Study warns of money skills 'gaps'

Updated: 
Young people are entering adult life with "dangerous gaps" in their money management skills, a study has found.

Two-fifths (42%) of 14 to 25-year-olds were unable to interpret the difference between being in credit and overdrawn on a bank statement and about one in eight (13%) did not know what an overdraft was, according to Barclays and charity pfeg (Personal Finance Education Group).

The findings mark the start of My Money Week - a series of activities involving the two organisations and thousands of schools across the UK.

The survey of more than 1,800 young people found that just 58% correctly identified "£200CR" as meaning on a bank statement that someone's account was in credit.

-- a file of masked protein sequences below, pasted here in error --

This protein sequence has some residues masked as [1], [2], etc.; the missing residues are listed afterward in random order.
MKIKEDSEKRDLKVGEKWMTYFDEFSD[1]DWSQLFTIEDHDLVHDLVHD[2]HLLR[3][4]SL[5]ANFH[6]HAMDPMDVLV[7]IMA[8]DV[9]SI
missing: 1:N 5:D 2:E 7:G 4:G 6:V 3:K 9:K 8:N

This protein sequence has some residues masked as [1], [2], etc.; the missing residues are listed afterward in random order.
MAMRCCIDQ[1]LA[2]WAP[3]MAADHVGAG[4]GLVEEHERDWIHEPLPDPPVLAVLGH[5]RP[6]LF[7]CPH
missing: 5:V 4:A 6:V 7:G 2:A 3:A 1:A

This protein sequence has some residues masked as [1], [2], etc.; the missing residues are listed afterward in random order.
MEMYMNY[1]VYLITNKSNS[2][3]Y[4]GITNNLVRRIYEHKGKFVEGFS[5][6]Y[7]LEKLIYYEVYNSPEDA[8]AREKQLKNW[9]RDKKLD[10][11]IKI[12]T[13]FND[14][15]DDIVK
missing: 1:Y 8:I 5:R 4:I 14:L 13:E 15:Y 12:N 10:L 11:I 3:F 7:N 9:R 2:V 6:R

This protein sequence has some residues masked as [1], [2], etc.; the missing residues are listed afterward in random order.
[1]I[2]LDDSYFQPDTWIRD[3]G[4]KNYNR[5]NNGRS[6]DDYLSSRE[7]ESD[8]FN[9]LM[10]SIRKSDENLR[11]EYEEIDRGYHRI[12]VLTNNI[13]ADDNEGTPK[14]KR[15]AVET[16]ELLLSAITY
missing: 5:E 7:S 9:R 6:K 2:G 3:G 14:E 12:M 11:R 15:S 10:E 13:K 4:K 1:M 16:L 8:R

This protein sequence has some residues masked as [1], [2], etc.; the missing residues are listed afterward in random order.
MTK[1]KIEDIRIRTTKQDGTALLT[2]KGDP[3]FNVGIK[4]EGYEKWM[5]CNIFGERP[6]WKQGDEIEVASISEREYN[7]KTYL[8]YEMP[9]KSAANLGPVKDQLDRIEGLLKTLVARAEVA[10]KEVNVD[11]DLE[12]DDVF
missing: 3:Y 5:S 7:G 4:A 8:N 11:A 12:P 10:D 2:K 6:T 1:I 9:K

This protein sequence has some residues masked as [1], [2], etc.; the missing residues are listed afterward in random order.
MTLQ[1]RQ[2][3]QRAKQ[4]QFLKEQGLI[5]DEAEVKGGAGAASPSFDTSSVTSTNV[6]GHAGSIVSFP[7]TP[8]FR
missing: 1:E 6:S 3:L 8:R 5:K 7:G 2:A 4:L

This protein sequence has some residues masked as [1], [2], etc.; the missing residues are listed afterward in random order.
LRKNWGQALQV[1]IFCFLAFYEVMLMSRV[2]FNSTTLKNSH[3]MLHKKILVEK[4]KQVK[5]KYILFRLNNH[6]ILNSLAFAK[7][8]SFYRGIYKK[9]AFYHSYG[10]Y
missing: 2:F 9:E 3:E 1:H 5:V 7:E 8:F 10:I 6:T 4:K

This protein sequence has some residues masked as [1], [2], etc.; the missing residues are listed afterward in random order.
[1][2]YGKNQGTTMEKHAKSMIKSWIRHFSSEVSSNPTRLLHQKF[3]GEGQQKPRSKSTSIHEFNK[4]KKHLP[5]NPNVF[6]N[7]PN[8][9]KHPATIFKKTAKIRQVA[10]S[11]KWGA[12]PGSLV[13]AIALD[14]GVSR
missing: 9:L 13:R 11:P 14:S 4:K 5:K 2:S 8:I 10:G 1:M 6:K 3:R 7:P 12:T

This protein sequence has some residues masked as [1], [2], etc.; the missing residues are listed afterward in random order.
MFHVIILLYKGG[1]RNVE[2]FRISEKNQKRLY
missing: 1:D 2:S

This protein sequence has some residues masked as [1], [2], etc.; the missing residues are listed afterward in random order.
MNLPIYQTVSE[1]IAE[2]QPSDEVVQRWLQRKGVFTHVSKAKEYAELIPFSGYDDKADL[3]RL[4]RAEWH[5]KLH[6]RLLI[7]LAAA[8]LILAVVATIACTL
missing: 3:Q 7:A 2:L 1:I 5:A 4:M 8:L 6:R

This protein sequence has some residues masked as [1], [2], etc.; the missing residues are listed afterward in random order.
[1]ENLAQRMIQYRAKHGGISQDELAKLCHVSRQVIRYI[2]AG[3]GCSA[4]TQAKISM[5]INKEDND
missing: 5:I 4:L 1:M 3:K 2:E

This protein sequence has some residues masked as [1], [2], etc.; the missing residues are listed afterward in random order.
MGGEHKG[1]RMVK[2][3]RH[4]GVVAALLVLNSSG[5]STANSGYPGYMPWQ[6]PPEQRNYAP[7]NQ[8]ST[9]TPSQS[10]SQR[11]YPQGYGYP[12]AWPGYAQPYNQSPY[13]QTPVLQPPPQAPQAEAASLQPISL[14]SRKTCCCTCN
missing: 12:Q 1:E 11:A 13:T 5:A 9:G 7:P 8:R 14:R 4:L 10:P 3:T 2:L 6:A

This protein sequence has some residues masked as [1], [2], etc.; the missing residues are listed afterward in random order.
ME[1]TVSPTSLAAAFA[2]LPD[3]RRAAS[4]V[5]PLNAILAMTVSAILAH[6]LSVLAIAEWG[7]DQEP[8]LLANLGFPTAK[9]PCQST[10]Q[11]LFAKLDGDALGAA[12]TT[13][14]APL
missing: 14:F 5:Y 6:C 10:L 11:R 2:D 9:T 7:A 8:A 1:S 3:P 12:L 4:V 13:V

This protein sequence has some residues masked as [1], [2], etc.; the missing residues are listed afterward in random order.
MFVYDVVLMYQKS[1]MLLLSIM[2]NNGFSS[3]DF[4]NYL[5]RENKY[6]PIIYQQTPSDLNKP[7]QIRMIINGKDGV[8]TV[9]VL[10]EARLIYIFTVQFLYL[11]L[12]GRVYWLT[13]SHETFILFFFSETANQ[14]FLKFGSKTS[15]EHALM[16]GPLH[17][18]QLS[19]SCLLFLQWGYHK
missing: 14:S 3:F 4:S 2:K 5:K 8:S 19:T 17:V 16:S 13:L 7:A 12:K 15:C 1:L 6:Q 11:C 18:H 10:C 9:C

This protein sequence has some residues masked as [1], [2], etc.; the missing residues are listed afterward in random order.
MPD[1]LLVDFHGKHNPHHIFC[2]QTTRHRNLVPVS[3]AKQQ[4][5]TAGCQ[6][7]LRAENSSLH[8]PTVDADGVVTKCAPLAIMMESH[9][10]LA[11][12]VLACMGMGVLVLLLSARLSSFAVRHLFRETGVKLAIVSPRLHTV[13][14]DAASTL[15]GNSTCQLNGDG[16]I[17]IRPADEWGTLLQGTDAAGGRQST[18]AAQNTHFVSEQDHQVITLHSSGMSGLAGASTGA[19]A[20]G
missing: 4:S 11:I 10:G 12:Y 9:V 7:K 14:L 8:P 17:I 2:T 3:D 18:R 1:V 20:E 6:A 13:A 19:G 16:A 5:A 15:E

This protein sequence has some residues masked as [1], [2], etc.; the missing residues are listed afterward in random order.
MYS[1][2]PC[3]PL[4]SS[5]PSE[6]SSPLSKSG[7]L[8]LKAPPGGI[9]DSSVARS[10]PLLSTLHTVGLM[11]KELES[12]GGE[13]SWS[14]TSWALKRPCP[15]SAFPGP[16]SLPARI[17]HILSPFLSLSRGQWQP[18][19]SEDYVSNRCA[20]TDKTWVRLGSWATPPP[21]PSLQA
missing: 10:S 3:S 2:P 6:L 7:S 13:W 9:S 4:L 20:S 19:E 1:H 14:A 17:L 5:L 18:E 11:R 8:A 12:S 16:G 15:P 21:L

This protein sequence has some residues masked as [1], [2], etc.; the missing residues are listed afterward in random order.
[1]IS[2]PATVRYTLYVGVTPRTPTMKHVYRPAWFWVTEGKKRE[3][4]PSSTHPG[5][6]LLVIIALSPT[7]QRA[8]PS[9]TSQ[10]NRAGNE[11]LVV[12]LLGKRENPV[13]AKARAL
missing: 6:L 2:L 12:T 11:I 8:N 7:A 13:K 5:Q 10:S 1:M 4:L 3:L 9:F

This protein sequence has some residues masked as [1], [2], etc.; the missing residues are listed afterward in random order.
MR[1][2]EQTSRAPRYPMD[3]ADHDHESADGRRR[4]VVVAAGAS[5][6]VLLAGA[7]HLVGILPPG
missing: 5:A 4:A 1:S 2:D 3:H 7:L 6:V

Meanwhile, 8% of those surveyed wrongly thought an overdraft was a one-off loan from a bank with special low charges.

A further significant finding was that more than a quarter (28%) of young people did not know that it would be better to opt for a lower APR (annual percentage rate) than a higher one when taking out a credit card or a loan.

The findings come at a time when Government moves are taking place to improve young people's ability to handle their finances.

Plans were announced in February for financial education to become compulsory in secondary schools across England.

Tracey Bleakley, pfeg chief executive, said: "It is clear that many young people are entering adult life with dangerous gaps in their financial knowledge that could lead them into serious financial difficulty.

"These findings underline the need for all schools to teach their pupils about personal finance, to equip them with the skills, knowledge and confidence they need to manage their money well."

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